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Molasses Reef

Today was the last day of diving this trip. Nobody was sure what the name of the dives were, because it’s a holiday weekend and we were lucky just to get moored on a ball somewhere along Molasses Reef. The reality is that all the dives are pretty close to each other and you can be moored above one spot, but wind up doing one or two of the spots right next to it. So both the dives today were on Molasses reef.

I realized I haven’t taken (m)any pictures of people on any of the dives yet, so I tried to get some today. People are actually trickier to shoot than fish. If there’s something cool to be seen, the people are looking at it, so you can’t shoot their faces. If there’s nothing cool to be seen, the people are looking around to find something cool. You may be able to get their faces in that case, but there’s rarely anything cool around them. But I tried anyway.

I got a couple good shots of some spadefish that were hanging out this morning, and at one point I was surprised to be face to face with a rather large barracuda who was opening and closing his mouth to show me his huge teeth. When I backed off a bit I got a shot or two of him. I also shot a filefish, a French angelfish, and a grouper on the morning dive. I saw some really cool squirrelfish, but I just can’t seem to get a good shot of them; they’re so shy. I saw another instance of a grunt opening its mouth really wide, like it’s about to eat something, and then swimming aggressively toward a butterfly fish. I thought it was somewhat of a rare occurrence when I got a shot of something similar the other day, but now I’m guessing it’s kind of common. It’s still fun to see in action.

When we were here last year we got introduced to Mo, a goliath grouper that is friends with the divers. He follows them around on the night dives and eats the things they shine their lights on (otherwise those things are able to stay hidden from him). He’s huge. We saw him on a dive last year when I didn’t have a camera with me. I was really hoping to see him again this year and this morning we did. He hangs out under a big ledge during the day to stay out of the sun. That also makes him hard to spot and much harder to shoot with a camera. My camera did not want to focus on him, and my flash is not bright enough to light up more than his face. He’s probably about 8-9 feet long, 4-5 feet tall, and 3-4 feet wide. Each pectoral fin seems almost as big as a diver. He could probably fit one of us completely in his mouth. It’s quite the experience to swim up close to him and try to get a picture. I did manage to get one shot where he’s mostly in focus, but it doesn’t convey how big he is. He really is huge. I can only imagine how much he must weigh.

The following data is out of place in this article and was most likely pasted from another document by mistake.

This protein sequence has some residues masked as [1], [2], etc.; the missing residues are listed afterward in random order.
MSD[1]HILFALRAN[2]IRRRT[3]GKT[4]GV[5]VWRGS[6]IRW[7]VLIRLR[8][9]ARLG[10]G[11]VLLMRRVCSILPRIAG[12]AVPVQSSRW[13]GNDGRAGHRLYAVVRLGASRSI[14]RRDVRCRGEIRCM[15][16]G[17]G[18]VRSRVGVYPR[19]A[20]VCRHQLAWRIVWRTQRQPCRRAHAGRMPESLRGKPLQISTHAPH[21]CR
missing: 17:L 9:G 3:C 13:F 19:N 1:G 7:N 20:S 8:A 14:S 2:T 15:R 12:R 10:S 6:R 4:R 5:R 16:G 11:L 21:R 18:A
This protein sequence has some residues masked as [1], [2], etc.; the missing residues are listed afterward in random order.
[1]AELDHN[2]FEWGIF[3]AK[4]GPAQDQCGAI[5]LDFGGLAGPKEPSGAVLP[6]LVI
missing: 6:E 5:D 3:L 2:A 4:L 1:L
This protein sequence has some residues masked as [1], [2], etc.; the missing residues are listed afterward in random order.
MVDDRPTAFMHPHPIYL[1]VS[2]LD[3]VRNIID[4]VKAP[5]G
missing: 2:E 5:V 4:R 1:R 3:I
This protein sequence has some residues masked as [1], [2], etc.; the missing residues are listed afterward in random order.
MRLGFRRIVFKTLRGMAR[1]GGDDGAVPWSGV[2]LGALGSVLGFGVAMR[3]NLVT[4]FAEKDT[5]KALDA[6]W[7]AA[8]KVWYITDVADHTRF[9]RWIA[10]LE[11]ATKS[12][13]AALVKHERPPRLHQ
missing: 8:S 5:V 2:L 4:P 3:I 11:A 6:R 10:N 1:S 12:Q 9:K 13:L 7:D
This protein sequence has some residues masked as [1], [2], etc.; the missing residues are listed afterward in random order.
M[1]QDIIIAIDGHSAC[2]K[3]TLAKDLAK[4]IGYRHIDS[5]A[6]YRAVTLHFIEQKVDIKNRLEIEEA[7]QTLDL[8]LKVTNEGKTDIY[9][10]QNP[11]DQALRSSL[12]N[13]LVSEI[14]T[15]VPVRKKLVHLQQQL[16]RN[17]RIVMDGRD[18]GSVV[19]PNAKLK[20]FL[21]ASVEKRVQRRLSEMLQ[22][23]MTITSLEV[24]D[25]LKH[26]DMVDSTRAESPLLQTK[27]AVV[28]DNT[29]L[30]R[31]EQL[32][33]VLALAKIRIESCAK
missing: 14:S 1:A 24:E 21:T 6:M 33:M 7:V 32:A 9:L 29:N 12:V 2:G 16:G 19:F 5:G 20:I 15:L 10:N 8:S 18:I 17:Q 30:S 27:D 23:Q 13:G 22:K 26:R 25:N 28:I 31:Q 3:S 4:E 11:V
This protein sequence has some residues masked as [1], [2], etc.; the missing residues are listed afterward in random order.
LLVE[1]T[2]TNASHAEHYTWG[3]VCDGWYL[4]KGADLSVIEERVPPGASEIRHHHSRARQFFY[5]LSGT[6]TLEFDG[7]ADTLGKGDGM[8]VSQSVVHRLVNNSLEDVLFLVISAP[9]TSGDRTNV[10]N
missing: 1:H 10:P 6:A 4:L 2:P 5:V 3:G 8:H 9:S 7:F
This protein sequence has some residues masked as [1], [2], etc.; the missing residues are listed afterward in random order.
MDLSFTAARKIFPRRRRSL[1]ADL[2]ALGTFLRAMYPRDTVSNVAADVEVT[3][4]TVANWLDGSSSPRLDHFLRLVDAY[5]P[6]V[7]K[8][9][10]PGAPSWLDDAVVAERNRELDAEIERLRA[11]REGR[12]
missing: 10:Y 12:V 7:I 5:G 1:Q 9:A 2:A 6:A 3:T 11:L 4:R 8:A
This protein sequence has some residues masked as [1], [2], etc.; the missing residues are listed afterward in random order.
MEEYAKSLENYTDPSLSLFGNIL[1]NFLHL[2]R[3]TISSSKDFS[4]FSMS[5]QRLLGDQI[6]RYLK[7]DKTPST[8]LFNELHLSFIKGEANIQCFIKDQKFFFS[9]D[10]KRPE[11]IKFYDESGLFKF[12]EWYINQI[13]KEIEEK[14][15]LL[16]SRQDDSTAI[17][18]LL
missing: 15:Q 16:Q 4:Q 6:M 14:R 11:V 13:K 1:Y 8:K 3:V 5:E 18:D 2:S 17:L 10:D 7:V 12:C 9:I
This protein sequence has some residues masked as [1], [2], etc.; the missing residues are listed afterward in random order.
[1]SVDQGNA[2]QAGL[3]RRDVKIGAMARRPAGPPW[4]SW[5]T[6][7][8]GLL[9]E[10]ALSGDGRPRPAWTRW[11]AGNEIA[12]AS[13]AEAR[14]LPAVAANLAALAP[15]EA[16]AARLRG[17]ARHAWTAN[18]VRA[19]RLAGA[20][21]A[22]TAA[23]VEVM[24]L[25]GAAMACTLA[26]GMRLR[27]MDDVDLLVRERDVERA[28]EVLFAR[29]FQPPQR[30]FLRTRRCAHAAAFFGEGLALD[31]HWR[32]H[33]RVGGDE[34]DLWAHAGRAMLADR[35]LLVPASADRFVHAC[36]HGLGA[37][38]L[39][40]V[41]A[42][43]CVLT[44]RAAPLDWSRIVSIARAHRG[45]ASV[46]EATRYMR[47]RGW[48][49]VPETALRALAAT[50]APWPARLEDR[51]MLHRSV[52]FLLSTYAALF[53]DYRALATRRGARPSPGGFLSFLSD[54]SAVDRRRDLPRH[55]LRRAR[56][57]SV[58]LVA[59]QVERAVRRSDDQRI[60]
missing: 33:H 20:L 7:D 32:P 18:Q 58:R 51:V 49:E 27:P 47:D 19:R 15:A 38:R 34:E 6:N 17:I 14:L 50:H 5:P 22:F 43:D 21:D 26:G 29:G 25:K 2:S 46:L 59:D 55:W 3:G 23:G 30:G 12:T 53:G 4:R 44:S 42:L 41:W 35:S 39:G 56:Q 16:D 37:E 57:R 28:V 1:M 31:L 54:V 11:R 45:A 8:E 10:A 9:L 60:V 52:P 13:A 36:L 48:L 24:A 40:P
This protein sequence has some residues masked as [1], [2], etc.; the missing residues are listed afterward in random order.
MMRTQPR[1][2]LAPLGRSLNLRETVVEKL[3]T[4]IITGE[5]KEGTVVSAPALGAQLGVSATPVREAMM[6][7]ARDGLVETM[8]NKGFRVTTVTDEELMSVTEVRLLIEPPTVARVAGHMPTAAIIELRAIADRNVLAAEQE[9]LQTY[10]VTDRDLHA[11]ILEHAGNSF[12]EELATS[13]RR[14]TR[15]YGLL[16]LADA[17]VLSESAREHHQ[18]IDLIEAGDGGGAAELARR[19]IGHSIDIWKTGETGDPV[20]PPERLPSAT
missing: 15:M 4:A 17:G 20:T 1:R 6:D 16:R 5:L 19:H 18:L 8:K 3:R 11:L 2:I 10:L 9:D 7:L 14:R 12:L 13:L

The seas were extremely calm again this morning, so even though we were on the Tropical Voyager (aka the vomit comet) it was no big deal to hang out on the boat during our surface interval between dives.

The second dive was really interesting. We had idled down to the southern end of Molasses Reef, closer to the deeper open channel, which means there’s a better chance to see something big the comes in to check things out before heading back out to see. That’s exactly what happened. We jumped in and immediately saw 2 huge tarpons swimming in to check us out. They were so big and so fast. I actually had no idea what they were until I asked the dive master after we surfaced. I didn’t get any pictures of them because it all happened so fast and they didn’t really get too close. I don’t think they were as big as Mo, but they were in the same ballpark. So it was cool to see them. I haven’t ever seen tarpon before.

About half way through the dive we ran into even more fish that I didn’t recognize. They were fairly big and looked somewhat like salmon. They turned out to be snook. Cool. Yet another fish I hadn’t seen until now. There were 3 of them swimming around a small sand patch and 3 or 4 more hiding under a ledge nearby. They don’t have a lot of color, but I took a bunch of shots of them anyway, since they were something new.

I’ve seen a bunch of French angelfish and queen angelfish on this trip, but until today I hadn’t seen any grey angelfish… until today. I swam with a good-sized one for a minute and took a few shots that turned out pretty well. The grey angelfish are very cool. They’re much cooler than their name makes them sound. It’s fun to see all the variation even among the same kind of fish. We talked about that on the ride back, how the blue tangs we saw in Florida have completely different coloring from the blue tangs they have in Australia (and Finding Nemo).

It was a good dive to end on, because it was so different from all the other dives we’ve done on this trip. We saw the tarpon, the snook, and some other medium-sized fish I have yet to identify on this final dive. I also saw a trigger fish, a trunkfish, a hogfish, a few trumpetfish, lots of wrasse, tons of parrotfish, a huge column with hundreds of sergeant majors swimming in circles, and a few grouper. I even spotted a goatfish hiding among a group of grunts hanging out along one of the walls. I took a few shots of him, but none of them turned out. Clearly I need more practice. When’s the next trip?

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